Universal design now the rule


Petaling Jaya councillor Sia Siew Chin points out one of the flaws on public roads that create barriers for the disabled.

ALL new developments in Petaling Jaya will be required to seek building design approval from the council’s Universal Design Unit (UDU) before applications are accepted for planning approval.

Petaling Jaya mayor Datuk Mohd Azizi Mohd Zain said the Universal Design Unit was formed late last year to ensure all developments adhered to the universal design needs.

“This unit will ensure the developments incorporate universal building design features such as suitable access for all including the disabled.

“Only with the Universal Design Unit’s approval, can the project be submitted for planning approval at the One-Stop Centre,” he explained.

The council has eight trained officers to ensure the universal design requirements are complied with.

The PJ City Free Bus service uses vehicles that are disabled-friendly.

“We have trained staff who are able to audit and carry out assessment for universal design compliances. They will inspect a project twice. The first inspection is carried out when the project is 75% completed and the second inspection is scheduled for when the building receives the certificate of compliance and competency (CCC).

Petaling Jaya City Council (MBPJ) hosted the 5th International Conference on Universal Design In The Built Environment 2017 (ICUDBE2017) at the council’s Civic Centre in Jalan Yong Shook Lin.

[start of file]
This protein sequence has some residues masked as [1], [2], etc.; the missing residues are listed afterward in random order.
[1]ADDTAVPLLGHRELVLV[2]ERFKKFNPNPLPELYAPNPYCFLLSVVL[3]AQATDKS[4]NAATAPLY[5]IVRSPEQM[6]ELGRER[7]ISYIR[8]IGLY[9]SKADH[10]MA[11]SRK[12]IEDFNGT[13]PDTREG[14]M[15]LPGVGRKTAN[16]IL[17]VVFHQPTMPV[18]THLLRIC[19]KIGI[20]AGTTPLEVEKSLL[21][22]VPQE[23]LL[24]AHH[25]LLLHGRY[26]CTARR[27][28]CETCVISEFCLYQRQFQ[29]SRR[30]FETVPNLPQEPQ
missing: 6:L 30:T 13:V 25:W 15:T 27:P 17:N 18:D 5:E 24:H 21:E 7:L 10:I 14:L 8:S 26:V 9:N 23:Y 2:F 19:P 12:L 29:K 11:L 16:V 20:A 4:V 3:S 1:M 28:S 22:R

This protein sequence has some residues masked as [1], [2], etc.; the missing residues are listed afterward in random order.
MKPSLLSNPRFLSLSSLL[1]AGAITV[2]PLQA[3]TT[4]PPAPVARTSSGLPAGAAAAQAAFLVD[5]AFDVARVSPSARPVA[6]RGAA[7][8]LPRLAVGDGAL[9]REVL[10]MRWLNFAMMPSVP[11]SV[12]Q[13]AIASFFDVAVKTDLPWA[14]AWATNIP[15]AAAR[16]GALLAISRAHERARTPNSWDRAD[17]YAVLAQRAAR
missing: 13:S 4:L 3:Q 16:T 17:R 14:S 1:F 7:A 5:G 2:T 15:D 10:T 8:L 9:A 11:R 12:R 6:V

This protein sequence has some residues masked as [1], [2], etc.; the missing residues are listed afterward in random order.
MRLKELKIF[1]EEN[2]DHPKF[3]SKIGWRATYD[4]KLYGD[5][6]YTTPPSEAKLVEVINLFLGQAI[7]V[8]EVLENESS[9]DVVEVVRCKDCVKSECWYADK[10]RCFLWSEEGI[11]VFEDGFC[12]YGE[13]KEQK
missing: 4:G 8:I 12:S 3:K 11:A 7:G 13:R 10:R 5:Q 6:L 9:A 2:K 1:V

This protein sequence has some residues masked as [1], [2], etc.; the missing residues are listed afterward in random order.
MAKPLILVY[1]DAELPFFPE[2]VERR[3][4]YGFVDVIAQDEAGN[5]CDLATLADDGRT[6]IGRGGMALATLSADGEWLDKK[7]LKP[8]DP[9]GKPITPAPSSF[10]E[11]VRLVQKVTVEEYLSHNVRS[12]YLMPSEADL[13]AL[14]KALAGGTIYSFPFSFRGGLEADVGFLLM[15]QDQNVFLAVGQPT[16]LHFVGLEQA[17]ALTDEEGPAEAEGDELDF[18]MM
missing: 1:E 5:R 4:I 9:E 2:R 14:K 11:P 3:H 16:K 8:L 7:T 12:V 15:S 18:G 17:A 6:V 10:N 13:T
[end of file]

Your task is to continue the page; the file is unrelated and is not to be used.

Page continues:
It featured international speakers from countries such as Hong Kong, Thailand and the United Kingdom.

Universal Design consultant Joseph Kwan from Hong Kong, said countries should realise that all amenities provided had to be people-centric and be considerate of the elderly.

He said this was necessary as the population trends in Asia-Pacific by 2050 would see some 25% over the age of 80.

Petaling Jaya City Council carrying out its audit test on accessibility as the city advocates for universal design compliance.
MB PJ carrying out its audit on accessibility as the city advocates universal design compliance.

“We have to always put people first and not vehicles when we are planning our city roads. Always make cities and human settlements inclusive, safe, resilient and sustainable,” he emphasised.

He added that it was important to always provide training in disability awareness and sensitivity to ageing and disability issues which correlates with hospitality and service industry.

UK’s Burohappold Engineering Inclusive Design associate director Neil Smith said the London 2012 Olympics set new standards for inclusive and sustainable design in sporting facilities, residential developments, transport procurement and service delivery.

He said the term “inclusive design” encompassed “the whole life experience of people” instead of the limited definition of ramps for wheelchair users.

“London’s O2 Arena roof can be accessed by wheelchair users and this provides an experience for all,” he cited as example.